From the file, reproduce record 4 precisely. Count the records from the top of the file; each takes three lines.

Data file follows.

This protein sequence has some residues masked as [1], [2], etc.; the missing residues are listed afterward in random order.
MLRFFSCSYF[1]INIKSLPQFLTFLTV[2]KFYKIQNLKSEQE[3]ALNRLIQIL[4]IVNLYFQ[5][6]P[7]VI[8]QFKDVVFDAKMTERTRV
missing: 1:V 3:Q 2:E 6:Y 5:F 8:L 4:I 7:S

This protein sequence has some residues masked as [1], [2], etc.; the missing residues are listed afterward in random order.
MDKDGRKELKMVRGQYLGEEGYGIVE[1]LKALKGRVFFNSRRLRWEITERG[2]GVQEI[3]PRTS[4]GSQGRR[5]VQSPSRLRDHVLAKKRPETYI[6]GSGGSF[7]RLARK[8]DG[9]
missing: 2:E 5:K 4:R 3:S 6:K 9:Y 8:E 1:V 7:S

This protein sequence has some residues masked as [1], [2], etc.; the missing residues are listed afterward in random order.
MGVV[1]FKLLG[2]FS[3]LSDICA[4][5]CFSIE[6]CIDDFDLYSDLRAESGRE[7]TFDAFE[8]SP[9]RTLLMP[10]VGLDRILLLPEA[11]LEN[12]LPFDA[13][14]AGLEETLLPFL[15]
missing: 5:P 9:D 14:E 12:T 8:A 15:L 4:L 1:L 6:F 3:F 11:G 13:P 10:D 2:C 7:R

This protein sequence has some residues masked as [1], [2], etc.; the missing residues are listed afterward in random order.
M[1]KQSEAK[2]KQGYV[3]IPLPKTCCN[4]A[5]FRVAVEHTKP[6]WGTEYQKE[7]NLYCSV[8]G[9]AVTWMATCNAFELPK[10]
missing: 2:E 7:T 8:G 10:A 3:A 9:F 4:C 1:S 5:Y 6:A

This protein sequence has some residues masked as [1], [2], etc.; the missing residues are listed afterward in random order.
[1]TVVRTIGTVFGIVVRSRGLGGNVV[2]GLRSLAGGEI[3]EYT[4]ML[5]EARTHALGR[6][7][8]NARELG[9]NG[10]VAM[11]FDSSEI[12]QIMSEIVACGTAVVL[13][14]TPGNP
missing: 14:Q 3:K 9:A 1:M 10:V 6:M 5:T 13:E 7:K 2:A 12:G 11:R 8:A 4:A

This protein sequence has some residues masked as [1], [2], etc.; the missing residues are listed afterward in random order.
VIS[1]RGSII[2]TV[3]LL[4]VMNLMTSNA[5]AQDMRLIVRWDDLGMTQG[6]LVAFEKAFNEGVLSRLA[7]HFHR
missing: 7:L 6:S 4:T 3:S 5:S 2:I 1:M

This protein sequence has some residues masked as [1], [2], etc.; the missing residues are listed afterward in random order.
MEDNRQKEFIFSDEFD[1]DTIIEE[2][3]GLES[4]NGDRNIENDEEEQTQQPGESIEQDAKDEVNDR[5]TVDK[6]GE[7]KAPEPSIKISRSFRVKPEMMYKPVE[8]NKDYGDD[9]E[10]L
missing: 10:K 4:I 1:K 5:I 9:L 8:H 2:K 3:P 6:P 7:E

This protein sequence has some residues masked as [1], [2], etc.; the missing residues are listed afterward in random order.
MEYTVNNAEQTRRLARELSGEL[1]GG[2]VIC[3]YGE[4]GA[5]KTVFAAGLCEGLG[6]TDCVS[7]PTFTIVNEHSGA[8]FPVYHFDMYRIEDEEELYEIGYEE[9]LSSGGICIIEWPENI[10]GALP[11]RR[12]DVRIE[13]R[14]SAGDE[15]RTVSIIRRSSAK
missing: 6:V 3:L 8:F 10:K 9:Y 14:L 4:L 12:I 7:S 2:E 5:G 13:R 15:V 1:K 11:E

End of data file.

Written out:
This protein sequence has some residues masked as [1], [2], etc.; the missing residues are listed afterward in random order.
M[1]KQSEAK[2]KQGYV[3]IPLPKTCCN[4]A[5]FRVAVEHTKP[6]WGTEYQKE[7]NLYCSV[8]G[9]AVTWMATCNAFELPK[10]
missing: 2:E 7:T 8:G 10:A 3:A 9:F 4:C 1:S 5:Y 6:A